Saturday, 15 March 2008


For the last eight years we have been decidedly seedy gardeners. Without the pressures of a restaurant to supply the garden has for the most part grown itself.
While the restaurant was going ten seasons of kitchen gardening had left us with a very big self seeding vegetable patch that more than adequately supplied our, and our mates' needs. Plants once in neat rows now popped up in the most unexpected places. Tomatoes under the olives, asparagus in the artichoke beds, fennel with the garlic. All this in a rather romantic state of semi-controlled chaos. We kept on collecting seeds just in case plants like the poppies bought on our first trip to France decided to stop growing. A frightening prospect. Not only have they grown but crossed with each other into the most extraordinary combinations that surprise and delight each year. Diane collects the seeds and carefully stores them for the next season. We have lost some varieties though, the white wild strawberries that seemed to seed so prolifically have disappeared in the big dry but luckily one of our friends has now got more than they need. We regularly get calls from guests who have grown our plants from cuttings or seed asking how to prepare them.

The joys of sharing seeds.

Some seeds are also picked for cooking. fennel, coriander, lovage, caraway and such but some seeds are also useful when green like these nasturtiums "fruit" that will dry into mature seedpods..

They are moist, crunchy, and peppery like horseradish perfect for a surprising addition to salads and sauces.

This year a little more order is required as the full potential of the garden is again to be realised.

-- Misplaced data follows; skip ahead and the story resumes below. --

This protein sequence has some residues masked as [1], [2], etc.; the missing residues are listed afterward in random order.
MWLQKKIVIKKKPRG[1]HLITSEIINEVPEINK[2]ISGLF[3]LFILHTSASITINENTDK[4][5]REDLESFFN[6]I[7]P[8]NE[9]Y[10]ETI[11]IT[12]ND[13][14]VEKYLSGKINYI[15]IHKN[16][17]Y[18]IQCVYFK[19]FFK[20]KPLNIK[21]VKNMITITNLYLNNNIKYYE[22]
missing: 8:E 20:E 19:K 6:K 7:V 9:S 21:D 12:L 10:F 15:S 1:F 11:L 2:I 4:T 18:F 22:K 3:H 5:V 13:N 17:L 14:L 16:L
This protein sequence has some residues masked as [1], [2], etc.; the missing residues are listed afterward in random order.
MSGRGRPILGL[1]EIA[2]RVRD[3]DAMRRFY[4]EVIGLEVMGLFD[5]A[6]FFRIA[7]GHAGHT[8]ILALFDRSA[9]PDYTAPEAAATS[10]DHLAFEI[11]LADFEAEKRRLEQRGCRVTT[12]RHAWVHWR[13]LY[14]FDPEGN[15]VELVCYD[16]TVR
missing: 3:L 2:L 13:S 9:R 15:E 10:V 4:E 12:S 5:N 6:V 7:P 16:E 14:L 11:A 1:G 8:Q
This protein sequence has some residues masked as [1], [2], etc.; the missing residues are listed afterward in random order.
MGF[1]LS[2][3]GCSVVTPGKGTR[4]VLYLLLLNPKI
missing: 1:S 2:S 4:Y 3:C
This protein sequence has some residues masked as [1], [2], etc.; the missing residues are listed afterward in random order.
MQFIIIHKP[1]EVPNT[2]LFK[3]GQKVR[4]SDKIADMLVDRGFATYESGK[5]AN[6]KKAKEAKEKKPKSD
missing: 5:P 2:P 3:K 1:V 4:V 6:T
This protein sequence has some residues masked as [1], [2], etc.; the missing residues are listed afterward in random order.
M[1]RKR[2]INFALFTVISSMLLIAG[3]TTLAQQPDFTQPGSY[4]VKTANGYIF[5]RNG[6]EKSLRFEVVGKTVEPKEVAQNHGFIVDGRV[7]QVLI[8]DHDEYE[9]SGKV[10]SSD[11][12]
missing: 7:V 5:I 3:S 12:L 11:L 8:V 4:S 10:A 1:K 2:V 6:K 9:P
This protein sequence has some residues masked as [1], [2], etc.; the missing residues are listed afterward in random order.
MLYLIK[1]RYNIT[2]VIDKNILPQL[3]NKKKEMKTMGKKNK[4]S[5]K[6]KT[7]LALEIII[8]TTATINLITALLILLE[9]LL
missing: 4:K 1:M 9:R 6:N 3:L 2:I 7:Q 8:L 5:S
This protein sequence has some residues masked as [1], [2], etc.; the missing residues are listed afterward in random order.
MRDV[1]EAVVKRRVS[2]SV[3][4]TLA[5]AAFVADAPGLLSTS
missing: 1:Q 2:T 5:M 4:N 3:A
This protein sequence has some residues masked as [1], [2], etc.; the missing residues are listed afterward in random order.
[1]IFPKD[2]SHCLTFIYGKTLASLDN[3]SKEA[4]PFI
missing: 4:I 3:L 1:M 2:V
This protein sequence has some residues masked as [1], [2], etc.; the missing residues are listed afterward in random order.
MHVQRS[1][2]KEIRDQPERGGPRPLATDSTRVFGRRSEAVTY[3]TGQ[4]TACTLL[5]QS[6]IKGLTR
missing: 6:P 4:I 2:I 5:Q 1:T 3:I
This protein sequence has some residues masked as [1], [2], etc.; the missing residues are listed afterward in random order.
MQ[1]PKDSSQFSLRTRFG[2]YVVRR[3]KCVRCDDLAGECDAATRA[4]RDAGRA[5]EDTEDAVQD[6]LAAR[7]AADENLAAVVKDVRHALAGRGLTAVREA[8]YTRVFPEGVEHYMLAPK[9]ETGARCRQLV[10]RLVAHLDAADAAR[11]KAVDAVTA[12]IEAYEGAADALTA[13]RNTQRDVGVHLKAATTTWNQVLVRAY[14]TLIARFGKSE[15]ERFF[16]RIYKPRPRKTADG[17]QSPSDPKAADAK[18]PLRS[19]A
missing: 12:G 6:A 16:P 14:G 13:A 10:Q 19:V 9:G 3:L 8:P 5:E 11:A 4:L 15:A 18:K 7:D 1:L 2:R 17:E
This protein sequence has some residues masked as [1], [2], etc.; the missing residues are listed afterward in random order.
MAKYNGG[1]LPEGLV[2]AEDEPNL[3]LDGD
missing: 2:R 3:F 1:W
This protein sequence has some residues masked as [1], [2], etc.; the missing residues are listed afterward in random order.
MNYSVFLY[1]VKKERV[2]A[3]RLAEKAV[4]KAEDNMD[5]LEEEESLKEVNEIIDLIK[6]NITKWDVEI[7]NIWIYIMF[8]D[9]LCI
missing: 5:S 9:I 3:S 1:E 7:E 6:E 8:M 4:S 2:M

Picking ripeness is an art in itself and a little local knowledge is priceless. Take tomatoes for instance. The large beefsteak varieties if left to fully ripen on the vine can become floury but if you pick them when just red they ripen to a magnificent moist sweetness.

Pears also get very floury if fully ripened on the tree, they need to be picked when they easily separate from the branch and left to ripen in the kitchen. These ones are
Mock’s Red Williams quite aptly re-named Sensation for marketing purposes.

The most difficult fruit to pick ripeness in are the olives. Most Australian consultants tell you to pick them black, fully ripened for the best yield of oil. On the other hand most high quality European olive growers advise picking them when just changing from green to red and a fascinating equation is offered to get it right.
Take 100 random olive samples from the crop and assign a number to each starting from 0 for the least mature deep dark green to 7 for the ripest black skin and black flesh. Multiply the number of olives in each grade by the number of its ripeness add all the numbers together and divide by 100. The optimum result is supposed to be 5.
But here over the last 3 seasons the cockatoos seem to be the perfect actuaries. When the cockies strike we harvest. The greener the fruit the better the flavour, that is if you like strong spicy oil. The small loss of yield is more than made up for by the intensity of taste.

The cooking class program is up at this link Starting in the second week in May.
If anyone has a better calendar that can enable photos and recipes to be added please send me a link it looks a bit OfficeWorks at the moment.


Anonymous said...

Jeeze I'ts good to to look at pictures of fresh harvest. We are struggling into spring here and the only thing green in my handkerchief plot is the garlic which seemed to enjoy i'ts weekly blanket of snow and occaisional solid freezing. However new seeds are planted and shoots will show soon. I spent days poring over the seed catalogue from seed savers wondering which of their 13,ooo odd varieties to sow and am dissapointed that I can only fit about ten in my plot. Clancy

Sunnybrae and all who sail in her said...

We may be rooned if rain don't come. At this stage we'll even take snow if its wet!

RG said...

Thanks for sharing the olive ripeness formula, George. Fascinating. In the time it would take me to do those calculations, the olives would have ripened considerably.

Sunnybrae and all who sail in her said...

That's why we have cockatoos